The Maraia Minutes
Meeting More Decision Makers
Volume 11, Issue 7
To some professionals, knowing lots of decision makers is the holy grail of marketing. They figure that knowing more decision makers will lead to more marketing opportunities. While I agree it’s best to know as many decision makers as possible all is not lost if you know only a few. My advice to those who are worried that they don’t know enough decision makers is: Relax. You don’t need to know as many as you think. Get busy meeting more people period. If done correctly, you can get the people who influence the decision makers to rave about you. If the influencers become your champions they will enthusiastically arrange meetings for you with their bosses. All too often, professionals mistakenly treat influencers as if they were invisible.
Most of us operate with preconceived ideas about this topic that slow us down or stop us from meeting more decision makers. I can’t count the number of times professionals dismiss taking initiative on contacting someone because, in their opinion, they "aren’t a decision maker." Trash that kind of limited thinking. At the very least, these influencers possess valuable information that can't be gathered anywhere else. Here are five maxims to keep in mind:
1. At the very least, influencers possess valuable information that may not be available anywhere else.
We all have met that trusted associate, or assistant, who is the gate keeper to someone else. And, we’ve also met, and maybe unintentionally discarded, others who have great influence on the actual decision maker. The influencers have a wealth of information about what the decision maker thinks, and more importantly, needs.
If you treat the influencer as an important person, which they truly are, you will find them able to provide you with valuable information and assistance in your marketing efforts. They will arm you with the information you need to gain access to the decision maker and then to work with the decision maker from an informed position.[e.g. Consider the powerful executive secretary who can book you a meeting with the decision maker if he or she likes your message.]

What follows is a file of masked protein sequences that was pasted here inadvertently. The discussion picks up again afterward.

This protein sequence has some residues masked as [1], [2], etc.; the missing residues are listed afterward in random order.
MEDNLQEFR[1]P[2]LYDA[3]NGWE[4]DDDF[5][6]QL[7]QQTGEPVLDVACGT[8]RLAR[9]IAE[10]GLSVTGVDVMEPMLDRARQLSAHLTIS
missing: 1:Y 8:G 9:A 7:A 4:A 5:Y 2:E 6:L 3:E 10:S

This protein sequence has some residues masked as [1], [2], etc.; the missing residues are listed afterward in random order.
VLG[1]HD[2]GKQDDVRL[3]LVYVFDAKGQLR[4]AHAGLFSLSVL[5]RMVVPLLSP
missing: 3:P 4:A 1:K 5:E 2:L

2. Just because you don’t know many decision makers right now doesn't mean you’ll never meet any.
If you are an accountant who is looking for more work within the high tech world you must first identify more people who orbit the high tech universe. Simple ways of increasing the numbers are to line up a speaking engagement to a high tech group and start calling everyone on your wish list to invite them to your talk. In less than a week, you can go from knowing 2 people in that industry to having had a phone conversation with 20 or more. For more on how to do this see Chapter 34 of Rainmaking Made Simple: What Every Professional Must Know. You can use the same basic approach when writing an article on a timely topic for an industry newsletter or other publication. For more on how to do this see Chapter 36 ofRainmaking Made Simple: What Every Professional Must Know.
3. It's unwise to give your time and attention solely to decision makers.
Doing so ignores the upward mobility of talented people. For example, suppose you meet and work with Betsy who is not a decision maker at company A. She moves to company B where she becomes a decision maker. The best rainmakers stay in touch and make sure they are growing their reservoir of future leaders. I’ve seen too many people get hammered by a shrinking network almost overnight because they spent all their time with top people and none with mid level people.